Buo Loy is a Thai dessert very similar to sesame/peanut balls in ginger tea. This version uses rice flour, sweet potato and pandan leaves to create chewy balls that are stewed in coconut milk. Here’s the complete recipe!
Buo Loy is translated directly to “floating lotus”. This is because the final dish looks like the interior of a floating lotus. It could also be because of the soft, chewy texture of the little balls! I will not say this is a quick and easy dish to make, as I do for my other recipes. Because this is really quite time consuming to make. However, the end result is very worth it!
What is Buo Loy
Buo Loy is a traditional Thai dessert that comes in many versions, some even with a poached egg in the centre. Unlike the popular Red Ruby dessert which is served cold, Buo Loy is usually served warm. This dish consists of many tiny little starchy balls, usually made with glutinous rice flour, water and some form of flavouring.
The coloured balls are usually flavoured with sweet potato, pandan or even carrot. Depending on what you’re using to flavour/colour the rice balls, you’ll have to adjust the quantity of rice flour accordingly.
Once cooked in boiling water, the buo loy is transferred to a pot of warm coconut milk that’s been heated through with gula Melaka or sugar, and a knot of pandan leaves. If you find this too heavy or sweet, you can change it to a simple sugar syrup boiled with ginger. The sugar plays an important role here though, otherwise, you’ll just be eating stodgy rice balls.
What you’ll need
For the sweet potato balls, you’ll need about 50g steamed sweet potato, 50g glutinous rice flour, and enough water to pull the dough together. I added a tablespoon of water at a time. Using cold water helps as well. I’ve also used a purple sweet potato for the beautiful colour.
For the pandan balls, you’ll need 30g of Pandan leaves, and about 55ml of water. You’ll have to blend these together, then add them to the glutinous rice flour to achieve a dough.
It’s best to remember that this dough can dry out very, very quickly when left out. So it’s best to keep it covered when you’re rolling out the balls. And cover the balls too once you’ve rolled them out.
Buo Loy, Thai DessertCourse: Features
- Sweet Potato Buo Loy
50g Sweet Potato
50g Glutinous Rice Flour
Water as needed
- Pandan Buo Loy
30g Pandan Leaves, chopped
70g Glutinous Rice Flour
- Coconut Soup/Broth
200ml Coconut Cream
35g Palm Sugar, shaved
3 Pandan Leaves, knotted
Pinch of salt
You’ll need to;
- To make the sweet potato Buo Loy, steam the sweet potato until it’s tender and soft. If you don’t have a steamer, refer to the notes above to learn how you can DIY a steamer! Once the sweet potato has been steamed and cooled, peel off its skin and place it in a bowl with the glutinous rice flour. Mix both ingredients together until you get sandy rubble, then start adding the water a tablespoon at a time to pull everything together. Eventually, you’ll get a dough that doesn’t stick to the sides of the bowl and is quite pliable. Cover the dough in cling and set aside.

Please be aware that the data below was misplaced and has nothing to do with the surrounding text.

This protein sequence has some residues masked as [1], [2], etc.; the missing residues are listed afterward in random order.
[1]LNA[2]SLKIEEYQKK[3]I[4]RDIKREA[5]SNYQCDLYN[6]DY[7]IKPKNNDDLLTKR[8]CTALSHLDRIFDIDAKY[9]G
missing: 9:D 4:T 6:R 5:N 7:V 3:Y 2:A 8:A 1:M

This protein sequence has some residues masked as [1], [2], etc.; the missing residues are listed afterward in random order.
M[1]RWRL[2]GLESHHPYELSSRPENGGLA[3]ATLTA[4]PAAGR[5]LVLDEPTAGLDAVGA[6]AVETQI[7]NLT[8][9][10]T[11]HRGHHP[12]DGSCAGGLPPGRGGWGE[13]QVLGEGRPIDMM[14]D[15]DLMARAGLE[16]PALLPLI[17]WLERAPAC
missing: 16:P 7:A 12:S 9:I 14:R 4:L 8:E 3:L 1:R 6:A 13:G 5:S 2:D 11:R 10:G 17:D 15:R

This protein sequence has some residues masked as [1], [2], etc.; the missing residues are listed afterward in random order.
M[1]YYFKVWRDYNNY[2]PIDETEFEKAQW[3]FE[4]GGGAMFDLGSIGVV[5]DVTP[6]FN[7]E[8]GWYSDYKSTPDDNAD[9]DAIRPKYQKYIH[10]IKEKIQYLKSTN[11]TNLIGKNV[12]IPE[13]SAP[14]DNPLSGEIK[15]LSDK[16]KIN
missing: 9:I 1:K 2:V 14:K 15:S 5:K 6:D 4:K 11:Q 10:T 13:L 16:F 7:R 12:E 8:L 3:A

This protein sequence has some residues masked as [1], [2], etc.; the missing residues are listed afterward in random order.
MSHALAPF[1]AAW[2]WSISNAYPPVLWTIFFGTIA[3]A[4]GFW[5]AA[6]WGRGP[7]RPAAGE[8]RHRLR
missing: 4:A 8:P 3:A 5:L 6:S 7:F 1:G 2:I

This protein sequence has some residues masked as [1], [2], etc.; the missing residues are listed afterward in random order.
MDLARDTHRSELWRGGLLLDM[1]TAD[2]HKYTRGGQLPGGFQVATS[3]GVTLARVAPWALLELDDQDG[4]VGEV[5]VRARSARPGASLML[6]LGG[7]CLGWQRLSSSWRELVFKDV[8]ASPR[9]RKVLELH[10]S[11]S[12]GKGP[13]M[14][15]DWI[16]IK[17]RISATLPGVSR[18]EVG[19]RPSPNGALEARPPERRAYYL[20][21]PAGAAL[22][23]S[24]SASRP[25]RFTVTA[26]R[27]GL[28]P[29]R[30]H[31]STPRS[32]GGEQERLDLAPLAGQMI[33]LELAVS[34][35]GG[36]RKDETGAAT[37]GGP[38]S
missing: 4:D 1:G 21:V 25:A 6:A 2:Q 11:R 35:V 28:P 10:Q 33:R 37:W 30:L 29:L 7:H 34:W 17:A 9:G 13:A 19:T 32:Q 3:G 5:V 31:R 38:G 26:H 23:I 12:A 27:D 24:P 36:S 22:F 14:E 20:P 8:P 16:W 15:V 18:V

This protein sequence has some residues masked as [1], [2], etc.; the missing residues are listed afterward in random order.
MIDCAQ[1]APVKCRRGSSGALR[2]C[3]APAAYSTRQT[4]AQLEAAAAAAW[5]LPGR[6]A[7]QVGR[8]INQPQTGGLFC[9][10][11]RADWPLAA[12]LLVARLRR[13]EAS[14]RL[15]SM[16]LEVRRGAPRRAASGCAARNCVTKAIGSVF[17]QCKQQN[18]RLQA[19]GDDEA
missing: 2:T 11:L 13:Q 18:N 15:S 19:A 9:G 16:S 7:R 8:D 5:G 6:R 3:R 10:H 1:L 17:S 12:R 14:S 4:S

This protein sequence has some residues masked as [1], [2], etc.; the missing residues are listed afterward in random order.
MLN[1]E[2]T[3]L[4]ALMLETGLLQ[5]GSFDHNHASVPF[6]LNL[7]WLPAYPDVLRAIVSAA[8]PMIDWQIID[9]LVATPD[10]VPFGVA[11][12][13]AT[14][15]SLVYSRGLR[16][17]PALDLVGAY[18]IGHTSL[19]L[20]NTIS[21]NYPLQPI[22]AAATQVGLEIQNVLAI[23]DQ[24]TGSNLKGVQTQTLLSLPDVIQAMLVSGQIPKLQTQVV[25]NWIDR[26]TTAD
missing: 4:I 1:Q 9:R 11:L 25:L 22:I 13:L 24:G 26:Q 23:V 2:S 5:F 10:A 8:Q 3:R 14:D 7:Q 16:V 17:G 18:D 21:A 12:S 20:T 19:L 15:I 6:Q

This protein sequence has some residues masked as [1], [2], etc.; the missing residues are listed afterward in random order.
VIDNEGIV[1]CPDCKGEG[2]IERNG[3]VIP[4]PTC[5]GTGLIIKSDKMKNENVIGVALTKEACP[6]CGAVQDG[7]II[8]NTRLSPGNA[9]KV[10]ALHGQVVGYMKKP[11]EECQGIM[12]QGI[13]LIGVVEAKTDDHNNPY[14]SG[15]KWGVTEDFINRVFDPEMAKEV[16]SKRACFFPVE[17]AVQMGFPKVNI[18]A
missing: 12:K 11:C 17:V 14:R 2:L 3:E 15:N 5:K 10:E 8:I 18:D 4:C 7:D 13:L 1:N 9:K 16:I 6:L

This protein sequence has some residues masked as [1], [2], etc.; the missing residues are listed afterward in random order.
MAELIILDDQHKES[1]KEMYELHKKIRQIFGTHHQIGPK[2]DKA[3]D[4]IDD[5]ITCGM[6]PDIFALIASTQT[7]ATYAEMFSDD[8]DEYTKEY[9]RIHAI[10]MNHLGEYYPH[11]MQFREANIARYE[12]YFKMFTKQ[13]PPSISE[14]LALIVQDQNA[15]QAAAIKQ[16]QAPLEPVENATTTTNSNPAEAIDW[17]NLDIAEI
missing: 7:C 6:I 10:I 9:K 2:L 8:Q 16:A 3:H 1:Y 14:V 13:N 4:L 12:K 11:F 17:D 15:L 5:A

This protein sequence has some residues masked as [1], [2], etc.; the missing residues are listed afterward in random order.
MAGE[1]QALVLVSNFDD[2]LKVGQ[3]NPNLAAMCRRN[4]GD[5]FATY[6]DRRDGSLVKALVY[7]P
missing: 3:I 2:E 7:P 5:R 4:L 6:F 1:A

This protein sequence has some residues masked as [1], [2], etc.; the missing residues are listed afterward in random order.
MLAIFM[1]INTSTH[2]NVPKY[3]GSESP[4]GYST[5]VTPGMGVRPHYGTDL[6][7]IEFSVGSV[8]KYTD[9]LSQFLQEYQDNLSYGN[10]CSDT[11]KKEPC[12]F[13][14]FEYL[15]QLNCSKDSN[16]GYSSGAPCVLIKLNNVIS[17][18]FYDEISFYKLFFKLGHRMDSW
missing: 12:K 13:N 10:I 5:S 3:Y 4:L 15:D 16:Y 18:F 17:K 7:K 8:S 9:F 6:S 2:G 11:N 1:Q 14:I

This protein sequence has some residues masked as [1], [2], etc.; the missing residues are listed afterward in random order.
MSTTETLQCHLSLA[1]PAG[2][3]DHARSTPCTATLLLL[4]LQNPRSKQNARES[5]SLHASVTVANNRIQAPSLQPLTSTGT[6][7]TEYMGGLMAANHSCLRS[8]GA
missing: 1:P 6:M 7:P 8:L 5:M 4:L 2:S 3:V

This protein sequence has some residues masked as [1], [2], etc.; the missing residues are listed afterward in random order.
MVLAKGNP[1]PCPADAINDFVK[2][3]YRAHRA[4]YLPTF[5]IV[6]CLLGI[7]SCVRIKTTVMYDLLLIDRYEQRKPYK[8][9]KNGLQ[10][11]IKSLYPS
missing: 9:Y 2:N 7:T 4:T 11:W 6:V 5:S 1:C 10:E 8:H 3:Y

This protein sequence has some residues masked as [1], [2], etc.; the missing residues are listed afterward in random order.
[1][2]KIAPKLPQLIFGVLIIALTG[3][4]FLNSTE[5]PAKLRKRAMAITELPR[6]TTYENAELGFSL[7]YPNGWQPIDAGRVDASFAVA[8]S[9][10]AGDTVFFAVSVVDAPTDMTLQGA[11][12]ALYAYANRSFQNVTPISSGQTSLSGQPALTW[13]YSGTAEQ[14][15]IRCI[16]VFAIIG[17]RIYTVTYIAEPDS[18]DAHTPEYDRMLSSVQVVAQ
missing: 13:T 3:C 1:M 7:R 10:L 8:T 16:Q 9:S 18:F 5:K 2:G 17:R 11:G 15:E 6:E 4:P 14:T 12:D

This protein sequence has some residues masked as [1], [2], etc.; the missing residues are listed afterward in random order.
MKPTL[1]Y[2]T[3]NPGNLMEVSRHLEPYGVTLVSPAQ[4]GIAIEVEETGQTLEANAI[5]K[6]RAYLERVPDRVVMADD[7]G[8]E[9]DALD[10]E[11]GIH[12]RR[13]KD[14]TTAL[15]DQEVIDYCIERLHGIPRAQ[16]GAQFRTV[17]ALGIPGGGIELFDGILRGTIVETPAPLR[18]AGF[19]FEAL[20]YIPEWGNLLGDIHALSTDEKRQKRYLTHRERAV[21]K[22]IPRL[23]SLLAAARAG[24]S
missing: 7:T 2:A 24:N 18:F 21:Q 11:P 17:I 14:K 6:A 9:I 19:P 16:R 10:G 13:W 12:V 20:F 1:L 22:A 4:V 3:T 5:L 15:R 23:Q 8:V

- To make the pandan buo loy, combined the chopped pandan leaves and water in a blender jug, and blend until smooth. Then, run this green mixture through a sieve and collect the water. Measure out the water to make sure you have 55ml. Set aside the remaining water. Then combine the 55ml pandan water with the 70g glutinous rice flour. Knead together to form a dough, similar in texture to the sweet potato buo loy dough. Once done, cover in cling and set aside.
- When ready to make the buo loy, pinch off small bits from the green and purple dough and roll them into small tiny balls. You will need to put the balls on a well-floured surface, as this dough tends to be very sticky otherwise. Also, make sure you cover the balls with a kitchen towel as you work on them, to keep them from drying out.
- Make the coconut broth by combining the coconut cream, water, palm sugar and knotted pandan leaves in a large bowl. Stir thoroughly over medium heat until the sugar has dissolved and the coconut milk is warmed through. Switch off the heat.
- Bring another pot of water to a simmer, and add a pinch of salt. Then drop in a the buo loy a few at a time. You’ll know when the little balls are cooked as they will start floating. When they do, remove them with a slotted spoon and add them to the coconut milk broth right away, stirring as you do. Scoop out in little bowls and serve warm.
- Use dark brown sugar in place of palm sugar, if you have trouble finding the latter.